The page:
“I have no patience with the ‘shellfish argument’ (the one that’s trotted out to dismiss the verses in Leviticus about sexual behaviour that says ‘it also forbids shellfish and mixed fibres, but you eat shrimp and wear poly-cotton blends, don’t you?’) but it has this one shred of relevance, in that we have abandoned, changed or left behind elements of the Law.”

        The shellfish argument is perfectly sound if the entire substance of the argument being made is to quote Leviticus. You must also justify why whatever rule you are arguing for is a general rule, and not specific to some particular situation as was the prohibition on shellfish.

        • Indeed, even if you decide that sex is somehow more important, then you need to consider Leviticus 20:18 which forbids sex during menstruation:

          If any man lie with a woman in her flowers, and uncover her nakedness, and she open the fountain of her blood, both shall be destroyed out of the midst of their people.

          Also Lev. 18:19 mentions the same things. And Lev 15 19:30 really goes on about it.

          the “in her flowers” is the Douay’s rather euphemistic way of referring to menstruation.

          I attended a Diocesan training session for NFP once that really harped on the joys of sex during this time of flowers, as the chances of pregnancy are quite low.

        • Since I’ve started this hare running, I’ll keep on its track.

          The reason the shellfish argument annoys me is that’s it is glib. It’s a great one-liner, it makes for jokes, and it totally misses the point by a country mile.

          (1) It’s llike saying about any code of laws or compilation of same “Hey, they include both littering and murder in the one set of rules! So obviously murder is to be treated on the same level as littering – or maybe they’re going to bring in the death penalty if you drop a sweet wrapper in the street!” Leviticus is a collection of all kinds of laws, customs and traditions: from kashrut to purity laws to how to offer sacrifices and the qualifications for ministry to the great festivals of the year to money and property and slaves and sickness. It covers the small things and the large.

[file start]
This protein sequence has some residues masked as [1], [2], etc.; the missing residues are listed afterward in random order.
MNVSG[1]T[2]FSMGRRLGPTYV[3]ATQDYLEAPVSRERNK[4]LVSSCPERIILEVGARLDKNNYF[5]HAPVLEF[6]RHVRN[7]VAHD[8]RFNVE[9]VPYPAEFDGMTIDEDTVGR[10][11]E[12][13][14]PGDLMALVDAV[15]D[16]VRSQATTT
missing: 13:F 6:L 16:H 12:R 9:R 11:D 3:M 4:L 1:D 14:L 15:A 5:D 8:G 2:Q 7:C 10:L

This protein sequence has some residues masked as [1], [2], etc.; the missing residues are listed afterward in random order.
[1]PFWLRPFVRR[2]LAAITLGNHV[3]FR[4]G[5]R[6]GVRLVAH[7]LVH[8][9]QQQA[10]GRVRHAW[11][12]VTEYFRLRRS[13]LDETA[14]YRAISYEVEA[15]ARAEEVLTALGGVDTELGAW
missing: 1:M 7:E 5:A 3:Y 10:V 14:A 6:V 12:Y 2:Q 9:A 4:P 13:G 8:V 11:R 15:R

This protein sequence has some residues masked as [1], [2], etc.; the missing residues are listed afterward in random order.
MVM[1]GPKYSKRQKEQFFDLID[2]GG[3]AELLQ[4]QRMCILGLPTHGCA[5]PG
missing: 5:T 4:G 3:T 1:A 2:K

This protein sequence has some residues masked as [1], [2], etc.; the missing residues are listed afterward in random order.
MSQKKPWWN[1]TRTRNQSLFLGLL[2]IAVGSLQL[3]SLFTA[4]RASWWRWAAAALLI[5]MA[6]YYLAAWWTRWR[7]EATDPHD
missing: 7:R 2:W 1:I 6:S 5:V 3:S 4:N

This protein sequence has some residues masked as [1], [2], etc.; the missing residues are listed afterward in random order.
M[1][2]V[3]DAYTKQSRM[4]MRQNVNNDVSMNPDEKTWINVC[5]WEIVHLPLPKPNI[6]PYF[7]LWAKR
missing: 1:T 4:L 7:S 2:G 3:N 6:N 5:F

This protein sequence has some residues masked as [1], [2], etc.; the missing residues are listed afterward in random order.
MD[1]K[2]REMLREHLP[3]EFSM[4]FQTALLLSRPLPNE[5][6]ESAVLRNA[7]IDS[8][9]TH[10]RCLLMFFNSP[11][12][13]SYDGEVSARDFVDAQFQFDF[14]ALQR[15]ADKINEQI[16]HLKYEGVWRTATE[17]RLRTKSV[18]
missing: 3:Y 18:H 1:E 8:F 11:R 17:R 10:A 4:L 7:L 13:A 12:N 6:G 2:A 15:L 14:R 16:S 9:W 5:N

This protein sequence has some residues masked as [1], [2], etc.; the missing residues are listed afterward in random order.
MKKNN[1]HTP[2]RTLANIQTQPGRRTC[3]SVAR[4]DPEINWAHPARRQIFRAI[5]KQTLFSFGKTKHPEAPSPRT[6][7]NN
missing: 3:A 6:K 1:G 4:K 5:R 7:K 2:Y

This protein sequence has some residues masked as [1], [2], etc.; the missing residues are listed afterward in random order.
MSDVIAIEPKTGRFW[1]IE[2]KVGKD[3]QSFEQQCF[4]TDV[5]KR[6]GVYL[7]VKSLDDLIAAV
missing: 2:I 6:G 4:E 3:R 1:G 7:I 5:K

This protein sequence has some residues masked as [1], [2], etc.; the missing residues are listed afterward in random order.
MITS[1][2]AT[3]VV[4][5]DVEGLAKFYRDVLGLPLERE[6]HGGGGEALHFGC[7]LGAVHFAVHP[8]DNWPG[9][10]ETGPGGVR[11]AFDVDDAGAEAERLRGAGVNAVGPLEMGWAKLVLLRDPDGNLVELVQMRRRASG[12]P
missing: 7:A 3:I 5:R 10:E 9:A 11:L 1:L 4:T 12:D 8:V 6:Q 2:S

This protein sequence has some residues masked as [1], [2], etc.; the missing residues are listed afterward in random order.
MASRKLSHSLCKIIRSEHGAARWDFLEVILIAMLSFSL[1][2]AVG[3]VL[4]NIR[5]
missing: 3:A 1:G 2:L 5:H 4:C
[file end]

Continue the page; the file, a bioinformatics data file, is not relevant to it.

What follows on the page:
(2) It makes it sound as if “Don’t eat shrimp, don’t wear linen mingled with wool, and don’t sleep with another guy” are all in the one paragraph. However, if you look up the way the book is laid out, the sexual prohibitions are all found together (as you would expect) and you could say it’s even harder on heterosexual misconduct; there are fourteen “don’t sleep with this woman” rules and one about not sacrificing your children to Molech, one on bestiality, and one on sodomy. The later instructions about penalties for adultery, etc. also are mostly about heterosexual misconduct; again, just one punishment for bestiality and one for homosexual misconduct.

          (3) What’s sauce for the goose is sauce for the gander. You can’t mock inconvenient or uncomfortable verses by belittling them, then turn around and quote the exact same book as it suits your purposes (and this holds true whether you’re liberal or conservative). Those who are all for equality and justice and the new prophetic thing the Spirit is doing would, I have no doubt, when speaking of how we should deal with the poor or migrants or the question of approportioning wealth in society quote approvingly from Leviticus 19 such verses as “When you reap the harvest of your land, do not reap to the very edges of your field or gather the gleanings of your harvest. 10 Do not go over your vineyard a second time or pick up the grapes that have fallen. Leave them for the poor and the foreigner. I am the LORD your God.

          13 Do not defraud or rob your neighbor.

          Do not hold back the wages of a hired worker overnight.

          15 Do not pervert justice; do not show partiality to the poor or favoritism to the great, but judge your neighbor fairly.”

          Well, guess what? Those verses are actually in the same block as “Do not wear clothing woven of two kinds of material”! Whew, glad that I now don’t have to follow the personally inconvenient principles of charity and justice; after all, we wear poly-cotton blends and eat shrimp, so those verses don’t apply any more!

          I can see arguing about “We don’t exile, stone or burn people for adultery anymore” but I am neither convinced nor impressed by the shallow wit of the shellfish argument. Bravo, the line about “do not lie with another man as with a woman” has been shown to be dispensed with since we do not keep the Law in its fullness. Now tell me why I am bound to abide by the same Law when it comes to treating my workers fairly.

          • But the treatment of workers could be derived from the Gospels. Whereas the Gospels are stubbornly silent on the matter of gay sex unless you want to go back to Jesus saying fulfill every jot and title of the Law at which rate, back to the shellfish and sex during menses issues.